Cancer Incidence and Death Could Be Prevented by Healthy Lifestyle


Approximately half of all cancer deaths may be preventable by behavior modifications.

A healthy lifestyle may serve as a preventative measure in cancer incidence and deaths, a study published in JAMA Oncology revealed.

The healthy lifestyle pattern was defined as not being a smoker currently or in the past; no or moderate drinking of alcohol (1 or less drinks daily for women, 2 or less drinks daily for men); a body mass index of a least 18.5 but lower than 27.5; and weekly aerobic physical activity for a minimum of 150 minutes of moderate intensity or 75 minutes of vigorous intensity.

The goal of the study was to examine the association between a healthy lifestyle pattern and cancer incidence and death.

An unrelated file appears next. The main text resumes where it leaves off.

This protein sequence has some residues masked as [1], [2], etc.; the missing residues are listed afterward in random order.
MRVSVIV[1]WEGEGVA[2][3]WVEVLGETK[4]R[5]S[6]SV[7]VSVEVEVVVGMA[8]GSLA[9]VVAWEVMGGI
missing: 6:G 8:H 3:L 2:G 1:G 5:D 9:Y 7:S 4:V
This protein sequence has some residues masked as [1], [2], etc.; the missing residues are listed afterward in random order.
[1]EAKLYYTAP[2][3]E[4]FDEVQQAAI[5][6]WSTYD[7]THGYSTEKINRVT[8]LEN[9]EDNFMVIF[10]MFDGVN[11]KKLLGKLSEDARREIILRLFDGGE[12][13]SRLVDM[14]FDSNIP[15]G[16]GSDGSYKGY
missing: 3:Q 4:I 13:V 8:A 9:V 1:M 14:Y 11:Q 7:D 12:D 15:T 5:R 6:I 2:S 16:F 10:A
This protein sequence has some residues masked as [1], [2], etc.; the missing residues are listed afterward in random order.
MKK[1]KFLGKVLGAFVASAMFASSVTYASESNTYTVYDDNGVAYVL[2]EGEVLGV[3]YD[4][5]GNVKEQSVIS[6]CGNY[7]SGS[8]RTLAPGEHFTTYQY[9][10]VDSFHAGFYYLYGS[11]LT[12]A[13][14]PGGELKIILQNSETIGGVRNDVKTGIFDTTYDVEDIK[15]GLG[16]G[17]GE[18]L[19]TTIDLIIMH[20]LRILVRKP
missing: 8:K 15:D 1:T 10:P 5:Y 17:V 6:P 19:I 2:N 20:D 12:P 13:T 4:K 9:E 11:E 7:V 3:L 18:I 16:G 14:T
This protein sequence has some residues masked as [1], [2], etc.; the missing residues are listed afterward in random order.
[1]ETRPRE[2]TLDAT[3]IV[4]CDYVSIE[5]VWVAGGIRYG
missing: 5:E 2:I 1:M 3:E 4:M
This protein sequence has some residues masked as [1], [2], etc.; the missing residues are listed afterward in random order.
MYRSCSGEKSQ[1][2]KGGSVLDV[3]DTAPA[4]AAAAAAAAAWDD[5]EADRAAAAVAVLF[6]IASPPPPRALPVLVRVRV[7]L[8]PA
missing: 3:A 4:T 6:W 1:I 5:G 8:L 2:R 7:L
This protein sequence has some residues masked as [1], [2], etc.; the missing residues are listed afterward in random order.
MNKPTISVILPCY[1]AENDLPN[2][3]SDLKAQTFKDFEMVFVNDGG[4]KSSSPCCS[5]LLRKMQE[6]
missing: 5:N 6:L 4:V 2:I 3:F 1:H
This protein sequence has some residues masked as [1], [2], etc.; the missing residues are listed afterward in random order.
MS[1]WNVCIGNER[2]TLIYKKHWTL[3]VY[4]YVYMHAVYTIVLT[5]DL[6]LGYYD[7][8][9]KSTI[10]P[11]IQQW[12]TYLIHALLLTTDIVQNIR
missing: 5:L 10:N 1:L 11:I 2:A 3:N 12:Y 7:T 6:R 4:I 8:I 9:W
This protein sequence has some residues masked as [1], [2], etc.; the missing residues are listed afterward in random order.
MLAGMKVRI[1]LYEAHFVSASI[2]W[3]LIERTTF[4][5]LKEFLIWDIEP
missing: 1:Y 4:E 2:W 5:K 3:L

The study used 89,571 women and 46,399 men who were divided into low risk (healthy lifestyle pattern) and high risk groups. There were 16,531 women and 11,731 men in the low-risk group and 73,040 women and 34,608 men in the high risk group.

Researchers calculated population-attributable risk (PAR), which is the proportion of cases that wouldn’t occur if individuals in the low-risk group adopted the healthy lifestyle pattern.

Approximately 20 to 40% of cancers and about half of cancer deaths may potential be prevented through modifications by adopting a healthy lifestyle in the low-risk group, the researchers suggested.

Although only white participants were involved in the study, their PAR estimates might not be generalizable to other ethnic groups, according to the study. However, these factors have been established as risk factors in diverse ethnic groups, as well.

“These findings reinforce the predominate importance of lifestyle factors in determining cancer risk,” the study authors wrote. “Therefore, primary prevention should remain a priority for cancer control.”

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